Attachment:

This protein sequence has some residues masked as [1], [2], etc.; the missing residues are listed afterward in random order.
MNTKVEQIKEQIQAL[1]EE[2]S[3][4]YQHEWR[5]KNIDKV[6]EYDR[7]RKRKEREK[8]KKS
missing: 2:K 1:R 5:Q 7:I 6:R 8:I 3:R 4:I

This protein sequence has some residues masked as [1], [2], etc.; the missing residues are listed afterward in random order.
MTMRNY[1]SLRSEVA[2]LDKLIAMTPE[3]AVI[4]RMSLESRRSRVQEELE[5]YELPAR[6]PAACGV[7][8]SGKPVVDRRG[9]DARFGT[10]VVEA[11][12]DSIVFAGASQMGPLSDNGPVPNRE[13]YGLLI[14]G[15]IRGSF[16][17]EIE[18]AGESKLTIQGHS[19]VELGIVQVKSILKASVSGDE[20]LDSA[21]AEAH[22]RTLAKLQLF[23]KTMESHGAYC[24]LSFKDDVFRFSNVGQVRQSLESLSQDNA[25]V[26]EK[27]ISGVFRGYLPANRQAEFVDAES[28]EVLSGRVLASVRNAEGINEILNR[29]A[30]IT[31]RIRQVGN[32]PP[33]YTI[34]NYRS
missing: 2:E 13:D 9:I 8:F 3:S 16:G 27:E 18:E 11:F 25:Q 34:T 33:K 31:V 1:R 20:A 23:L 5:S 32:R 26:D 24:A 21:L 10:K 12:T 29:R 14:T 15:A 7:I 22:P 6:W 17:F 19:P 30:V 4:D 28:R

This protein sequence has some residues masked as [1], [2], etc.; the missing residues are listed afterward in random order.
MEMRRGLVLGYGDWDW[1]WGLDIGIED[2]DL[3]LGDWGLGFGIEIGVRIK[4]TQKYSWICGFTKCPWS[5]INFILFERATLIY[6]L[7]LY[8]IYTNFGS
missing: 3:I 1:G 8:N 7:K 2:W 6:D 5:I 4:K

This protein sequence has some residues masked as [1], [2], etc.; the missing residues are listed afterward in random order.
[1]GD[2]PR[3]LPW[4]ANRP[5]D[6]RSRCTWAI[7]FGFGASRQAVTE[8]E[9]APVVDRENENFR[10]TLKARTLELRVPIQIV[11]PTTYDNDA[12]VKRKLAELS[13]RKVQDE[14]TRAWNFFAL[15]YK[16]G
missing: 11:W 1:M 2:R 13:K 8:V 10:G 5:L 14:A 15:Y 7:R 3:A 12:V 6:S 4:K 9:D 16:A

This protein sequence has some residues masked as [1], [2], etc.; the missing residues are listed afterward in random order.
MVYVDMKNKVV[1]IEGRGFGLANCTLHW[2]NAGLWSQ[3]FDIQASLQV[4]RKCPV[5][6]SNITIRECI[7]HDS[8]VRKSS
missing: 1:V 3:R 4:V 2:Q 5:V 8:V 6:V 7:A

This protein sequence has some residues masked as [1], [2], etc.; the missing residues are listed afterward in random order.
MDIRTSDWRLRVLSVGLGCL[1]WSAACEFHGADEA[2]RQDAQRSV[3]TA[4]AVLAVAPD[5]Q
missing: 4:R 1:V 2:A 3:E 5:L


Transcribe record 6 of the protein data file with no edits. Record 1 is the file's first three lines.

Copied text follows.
This protein sequence has some residues masked as [1], [2], etc.; the missing residues are listed afterward in random order.
MDIRTSDWRLRVLSVGLGCL[1]WSAACEFHGADEA[2]RQDAQRSV[3]TA[4]AVLAVAPD[5]Q
missing: 4:R 1:V 2:A 3:E 5:L